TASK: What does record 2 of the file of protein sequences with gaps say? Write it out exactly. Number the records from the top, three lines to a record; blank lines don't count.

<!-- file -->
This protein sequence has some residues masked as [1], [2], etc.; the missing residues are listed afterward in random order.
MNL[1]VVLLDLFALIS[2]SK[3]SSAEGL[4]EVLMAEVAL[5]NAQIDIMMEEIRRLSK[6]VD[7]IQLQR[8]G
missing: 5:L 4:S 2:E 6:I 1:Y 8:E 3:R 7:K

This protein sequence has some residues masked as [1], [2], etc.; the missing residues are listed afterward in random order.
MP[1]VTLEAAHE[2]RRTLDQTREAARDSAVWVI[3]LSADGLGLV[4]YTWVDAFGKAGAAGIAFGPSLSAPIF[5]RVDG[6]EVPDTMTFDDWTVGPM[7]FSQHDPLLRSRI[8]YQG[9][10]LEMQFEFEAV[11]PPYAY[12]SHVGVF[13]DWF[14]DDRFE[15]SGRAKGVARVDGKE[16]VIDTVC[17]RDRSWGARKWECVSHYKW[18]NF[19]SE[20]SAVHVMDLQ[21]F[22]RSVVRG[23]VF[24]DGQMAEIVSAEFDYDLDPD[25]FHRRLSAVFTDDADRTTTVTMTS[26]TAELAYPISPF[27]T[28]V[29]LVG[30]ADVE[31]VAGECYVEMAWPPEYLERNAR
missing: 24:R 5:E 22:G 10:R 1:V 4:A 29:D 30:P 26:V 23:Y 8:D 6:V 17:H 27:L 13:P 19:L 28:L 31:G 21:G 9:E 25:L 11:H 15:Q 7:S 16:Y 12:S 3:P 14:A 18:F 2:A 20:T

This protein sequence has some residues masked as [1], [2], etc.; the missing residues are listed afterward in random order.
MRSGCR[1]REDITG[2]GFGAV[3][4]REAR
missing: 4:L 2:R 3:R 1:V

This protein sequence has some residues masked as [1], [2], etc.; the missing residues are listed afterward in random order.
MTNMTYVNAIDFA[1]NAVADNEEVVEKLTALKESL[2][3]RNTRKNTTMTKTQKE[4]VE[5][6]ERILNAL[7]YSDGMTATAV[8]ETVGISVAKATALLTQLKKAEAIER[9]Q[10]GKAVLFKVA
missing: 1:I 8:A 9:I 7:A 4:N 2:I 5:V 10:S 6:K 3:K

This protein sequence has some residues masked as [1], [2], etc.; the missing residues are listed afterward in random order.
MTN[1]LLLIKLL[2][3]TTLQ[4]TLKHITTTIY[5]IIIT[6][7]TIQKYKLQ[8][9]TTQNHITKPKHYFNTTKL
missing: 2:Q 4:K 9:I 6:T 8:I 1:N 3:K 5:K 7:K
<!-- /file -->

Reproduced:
This protein sequence has some residues masked as [1], [2], etc.; the missing residues are listed afterward in random order.
MP[1]VTLEAAHE[2]RRTLDQTREAARDSAVWVI[3]LSADGLGLV[4]YTWVDAFGKAGAAGIAFGPSLSAPIF[5]RVDG[6]EVPDTMTFDDWTVGPM[7]FSQHDPLLRSRI[8]YQG[9][10]LEMQFEFEAV[11]PPYAY[12]SHVGVF[13]DWF[14]DDRFE[15]SGRAKGVARVDGKE[16]VIDTVC[17]RDRSWGARKWECVSHYKW[18]NF[19]SE[20]SAVHVMDLQ[21]F[22]RSVVRG[23]VF[24]DGQMAEIVSAEFDYDLDPD[25]FHRRLSAVFTDDADRTTTVTMTS[26]TAELAYPISPF[27]T[28]V[29]LVG[30]ADVE[31]VAGECYVEMAWPPEYLERNAR
missing: 24:R 5:E 22:G 10:R 1:V 4:A 29:D 30:P 26:V 23:Y 8:D 6:V 17:H 27:L 13:P 19:L 28:L 31:G 21:G 9:E 25:L 11:H 15:Q 7:S 16:Y 12:S 3:P 14:A 18:F 2:A 20:T